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gazed round upon those who were before him, the representatives of the nation for whom he had done so much, and suffered so much. He saw among them his long-tried friends and associates in danger ; those on whose fidelity and skill, and bravery he had so often relied, without being disappointed, in overcoming the difficul. ties, great and appalling, which often opposed his career, and in consummating the arduous work that had been assigned him. He saw among them the distinguished and excellent men, on whom, under the direction and blessing of God, the nation must depend for its future welfare. Here were the talent, the worth, the energy, the influence of the best and the wisest of his countrymen, embodied in his presence. Portentous results abide his communications. The welfare of Israel is closely allied to them. How much he needs the divine assistance. That Joshua prayed for it, under a deep sense of his responsibility, we have every reason to believe.
His address, as recorded in the sacred Scriptures, is so touching in its commencement, and so eloquently simple and impressive to the close, that it deserves to be treasured in the memory, and cherished in the heart of all who love their country, and desire that it may prosper in
every thing that is great and good.
Joshua's counsels. He dismisses the assembly. He con
venes the Israelites at Shechem, and gives them his last advice. The Israelites renew their covenant with the Lord. The death of Joshua.
In addressing those whom he had assembled for the purpose, the modesty of Joshua, and his unaffected humility, were very apparent. "I am old," said he, "and stricken in age; and ye have seen all that the Lord your God hath done unto all these nations because of you: for the Lord your God is he that hath fought for you.”
What carefulness on the part of this great and venerated man, to give to God alone the glory of the late successes of the Israelites. He was but the instrument in the hand of the Almighty in what had been done, and he would have his countrymen feel this truth as deeply as he himself did.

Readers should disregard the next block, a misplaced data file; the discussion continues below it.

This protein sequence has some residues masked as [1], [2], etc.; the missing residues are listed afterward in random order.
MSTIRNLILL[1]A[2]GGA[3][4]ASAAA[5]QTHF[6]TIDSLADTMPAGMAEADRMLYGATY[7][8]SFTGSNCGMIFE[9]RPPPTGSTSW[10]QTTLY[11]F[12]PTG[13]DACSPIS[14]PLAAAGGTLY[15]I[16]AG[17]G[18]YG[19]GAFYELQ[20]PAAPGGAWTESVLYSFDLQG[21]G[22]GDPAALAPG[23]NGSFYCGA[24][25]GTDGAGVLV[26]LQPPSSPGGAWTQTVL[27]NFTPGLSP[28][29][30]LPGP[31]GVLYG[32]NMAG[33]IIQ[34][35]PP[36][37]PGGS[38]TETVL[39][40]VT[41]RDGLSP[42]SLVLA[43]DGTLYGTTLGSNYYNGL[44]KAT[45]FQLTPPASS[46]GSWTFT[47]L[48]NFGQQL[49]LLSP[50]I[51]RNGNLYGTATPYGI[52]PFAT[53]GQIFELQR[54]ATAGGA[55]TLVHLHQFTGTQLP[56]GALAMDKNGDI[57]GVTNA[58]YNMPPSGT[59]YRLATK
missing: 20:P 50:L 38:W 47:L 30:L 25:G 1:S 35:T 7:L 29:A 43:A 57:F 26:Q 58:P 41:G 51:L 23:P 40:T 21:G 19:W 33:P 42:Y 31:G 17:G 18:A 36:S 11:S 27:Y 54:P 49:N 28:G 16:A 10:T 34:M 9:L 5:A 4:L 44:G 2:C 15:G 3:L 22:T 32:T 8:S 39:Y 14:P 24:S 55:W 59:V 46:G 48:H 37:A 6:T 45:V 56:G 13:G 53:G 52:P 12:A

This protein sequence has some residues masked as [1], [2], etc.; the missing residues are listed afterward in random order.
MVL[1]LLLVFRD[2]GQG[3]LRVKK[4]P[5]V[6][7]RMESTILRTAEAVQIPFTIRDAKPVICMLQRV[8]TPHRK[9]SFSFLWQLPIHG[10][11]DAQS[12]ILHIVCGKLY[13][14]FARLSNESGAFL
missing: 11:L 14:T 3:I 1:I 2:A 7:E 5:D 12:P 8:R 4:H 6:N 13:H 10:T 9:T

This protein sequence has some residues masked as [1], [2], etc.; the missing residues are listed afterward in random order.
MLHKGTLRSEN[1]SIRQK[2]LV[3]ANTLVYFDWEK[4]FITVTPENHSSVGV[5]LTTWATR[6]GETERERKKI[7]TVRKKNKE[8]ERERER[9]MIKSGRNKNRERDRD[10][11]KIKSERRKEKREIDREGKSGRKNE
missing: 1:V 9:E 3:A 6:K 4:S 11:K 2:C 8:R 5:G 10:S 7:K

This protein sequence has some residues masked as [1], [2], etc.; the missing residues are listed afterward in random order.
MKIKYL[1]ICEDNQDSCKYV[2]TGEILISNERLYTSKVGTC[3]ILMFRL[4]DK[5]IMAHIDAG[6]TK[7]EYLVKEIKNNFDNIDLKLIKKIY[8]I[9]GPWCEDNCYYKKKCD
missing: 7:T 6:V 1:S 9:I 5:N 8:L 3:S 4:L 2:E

After reminding those before him of the allotments of territory which had been made to the respective tribes, and declaring that the Lord would expel the remaining inhabitants who were still to be found in some parts of the country, Joshua called upon the Israelites to be firm in their obedience to Jehovah ; to do all that was written in the book of the law of Moses, and not to turn aside therefrom to the right hand or to the left. He warned them, especially, against having intercourse with the heathen that might remain around them, lest they should fall into their idolatrous practices. He urged them to cleave unto the Lord their God, who had driven out great and strong nations from before them, He assured them, that if they failed to do this, God would certainly forsake them. They would no longer be successful in expelling the Canaanites; but the latter would be sources of grievous temptation and trouble to them; "scourges in their sides, and thorns in their eyes," until they should actually perish from the land.